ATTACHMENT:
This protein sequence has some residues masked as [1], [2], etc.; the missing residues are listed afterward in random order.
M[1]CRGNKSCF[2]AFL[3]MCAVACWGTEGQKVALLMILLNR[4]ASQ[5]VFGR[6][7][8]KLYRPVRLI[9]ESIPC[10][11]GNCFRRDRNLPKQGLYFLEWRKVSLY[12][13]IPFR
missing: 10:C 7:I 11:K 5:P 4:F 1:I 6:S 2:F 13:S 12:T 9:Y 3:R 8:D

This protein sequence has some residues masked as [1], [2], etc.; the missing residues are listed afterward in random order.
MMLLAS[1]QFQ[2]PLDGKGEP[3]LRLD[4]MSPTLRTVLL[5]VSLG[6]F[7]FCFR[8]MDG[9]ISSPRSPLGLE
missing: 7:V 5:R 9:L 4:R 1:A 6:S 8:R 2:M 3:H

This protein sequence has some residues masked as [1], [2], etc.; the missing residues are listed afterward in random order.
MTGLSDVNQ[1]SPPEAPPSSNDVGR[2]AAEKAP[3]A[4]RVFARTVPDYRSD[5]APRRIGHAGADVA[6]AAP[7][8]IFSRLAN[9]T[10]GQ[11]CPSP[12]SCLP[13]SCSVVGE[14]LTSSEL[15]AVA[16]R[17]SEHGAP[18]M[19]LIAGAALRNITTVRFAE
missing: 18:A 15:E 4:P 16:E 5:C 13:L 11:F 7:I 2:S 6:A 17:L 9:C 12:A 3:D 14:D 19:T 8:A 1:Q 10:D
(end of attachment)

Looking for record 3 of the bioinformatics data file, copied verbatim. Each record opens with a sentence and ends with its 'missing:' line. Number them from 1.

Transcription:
This protein sequence has some residues masked as [1], [2], etc.; the missing residues are listed afterward in random order.
MTGLSDVNQ[1]SPPEAPPSSNDVGR[2]AAEKAP[3]A[4]RVFARTVPDYRSD[5]APRRIGHAGADVA[6]AAP[7][8]IFSRLAN[9]T[10]GQ[11]CPSP[12]SCLP[13]SCSVVGE[14]LTSSEL[15]AVA[16]R[17]SEHGAP[18]M[19]LIAGAALRNITTVRFAE
missing: 18:A 15:E 4:P 16:E 5:C 13:L 11:F 7:I 2:S 6:A 17:L 9:C 12:A 3:D 14:D 19:T 8:A 1:Q 10:D